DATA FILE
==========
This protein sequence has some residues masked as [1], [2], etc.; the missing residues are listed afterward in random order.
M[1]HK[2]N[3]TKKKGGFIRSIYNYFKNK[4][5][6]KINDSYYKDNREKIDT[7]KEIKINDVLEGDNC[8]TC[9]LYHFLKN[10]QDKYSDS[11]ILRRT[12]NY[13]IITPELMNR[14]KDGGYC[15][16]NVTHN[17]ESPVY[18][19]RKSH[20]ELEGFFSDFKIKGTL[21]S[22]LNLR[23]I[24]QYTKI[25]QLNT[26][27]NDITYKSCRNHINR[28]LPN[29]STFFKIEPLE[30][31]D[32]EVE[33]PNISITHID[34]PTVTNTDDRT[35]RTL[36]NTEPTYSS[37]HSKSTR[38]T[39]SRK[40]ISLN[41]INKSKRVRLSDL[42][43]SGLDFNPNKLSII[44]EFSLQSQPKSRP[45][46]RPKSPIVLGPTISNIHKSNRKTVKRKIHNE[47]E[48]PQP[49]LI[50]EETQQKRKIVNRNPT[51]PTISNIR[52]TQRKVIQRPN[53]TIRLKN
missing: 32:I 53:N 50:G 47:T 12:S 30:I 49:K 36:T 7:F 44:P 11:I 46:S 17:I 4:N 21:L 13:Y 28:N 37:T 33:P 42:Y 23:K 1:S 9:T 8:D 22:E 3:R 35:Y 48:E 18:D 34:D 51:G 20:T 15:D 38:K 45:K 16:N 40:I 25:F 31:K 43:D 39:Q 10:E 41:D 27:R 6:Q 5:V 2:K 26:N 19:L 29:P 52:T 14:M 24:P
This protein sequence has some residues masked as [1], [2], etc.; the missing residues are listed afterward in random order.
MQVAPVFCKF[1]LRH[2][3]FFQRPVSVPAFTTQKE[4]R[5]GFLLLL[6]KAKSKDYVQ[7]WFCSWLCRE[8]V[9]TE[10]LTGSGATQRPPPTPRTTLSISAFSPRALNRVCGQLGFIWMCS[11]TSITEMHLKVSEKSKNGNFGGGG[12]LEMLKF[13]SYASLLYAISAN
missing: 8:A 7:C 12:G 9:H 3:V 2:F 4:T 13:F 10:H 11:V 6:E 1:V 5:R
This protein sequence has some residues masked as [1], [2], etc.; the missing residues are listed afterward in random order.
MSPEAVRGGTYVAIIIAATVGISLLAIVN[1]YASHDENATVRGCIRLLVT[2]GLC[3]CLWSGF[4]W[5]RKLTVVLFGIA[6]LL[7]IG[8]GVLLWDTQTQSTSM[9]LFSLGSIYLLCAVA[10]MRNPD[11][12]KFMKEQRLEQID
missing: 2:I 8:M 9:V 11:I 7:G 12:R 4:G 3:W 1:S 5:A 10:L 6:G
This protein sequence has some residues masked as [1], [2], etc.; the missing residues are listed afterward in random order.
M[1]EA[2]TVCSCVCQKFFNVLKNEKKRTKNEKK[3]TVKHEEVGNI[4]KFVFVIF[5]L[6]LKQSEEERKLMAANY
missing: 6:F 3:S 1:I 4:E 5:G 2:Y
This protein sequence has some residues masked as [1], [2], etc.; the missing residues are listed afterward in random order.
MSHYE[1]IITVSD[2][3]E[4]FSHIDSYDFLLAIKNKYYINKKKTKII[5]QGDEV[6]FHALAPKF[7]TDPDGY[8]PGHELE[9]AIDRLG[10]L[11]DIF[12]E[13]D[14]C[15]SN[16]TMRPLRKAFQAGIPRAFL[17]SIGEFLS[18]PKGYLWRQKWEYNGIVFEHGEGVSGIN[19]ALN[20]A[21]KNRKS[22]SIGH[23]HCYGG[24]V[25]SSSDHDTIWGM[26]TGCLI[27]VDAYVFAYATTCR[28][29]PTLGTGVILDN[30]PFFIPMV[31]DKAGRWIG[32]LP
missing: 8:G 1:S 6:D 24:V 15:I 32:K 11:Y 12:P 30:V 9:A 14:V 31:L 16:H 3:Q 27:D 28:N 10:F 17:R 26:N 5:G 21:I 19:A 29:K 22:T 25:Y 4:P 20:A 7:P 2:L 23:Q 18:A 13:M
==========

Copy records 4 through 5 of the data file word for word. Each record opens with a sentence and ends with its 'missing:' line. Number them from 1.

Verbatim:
This protein sequence has some residues masked as [1], [2], etc.; the missing residues are listed afterward in random order.
M[1]EA[2]TVCSCVCQKFFNVLKNEKKRTKNEKK[3]TVKHEEVGNI[4]KFVFVIF[5]L[6]LKQSEEERKLMAANY
missing: 6:F 3:S 1:I 4:E 5:G 2:Y
This protein sequence has some residues masked as [1], [2], etc.; the missing residues are listed afterward in random order.
MSHYE[1]IITVSD[2][3]E[4]FSHIDSYDFLLAIKNKYYINKKKTKII[5]QGDEV[6]FHALAPKF[7]TDPDGY[8]PGHELE[9]AIDRLG[10]L[11]DIF[12]E[13]D[14]C[15]SN[16]TMRPLRKAFQAGIPRAFL[17]SIGEFLS[18]PKGYLWRQKWEYNGIVFEHGEGVSGIN[19]ALN[20]A[21]KNRKS[22]SIGH[23]HCYGG[24]V[25]SSSDHDTIWGM[26]TGCLI[27]VDAYVFAYATTCR[28][29]PTLGTGVILDN[30]PFFIPMV[31]DKAGRWIG[32]LP
missing: 8:G 1:S 6:D 24:V 15:I 32:K 11:Y 12:P 30:V 9:A 14:V 31:L 16:H 3:Q 27:D 28:N 10:F 17:R 26:N 5:G 21:I 19:A 29:K 22:T 25:Y 4:P 20:A 7:P 2:L 23:Q 18:A 13:M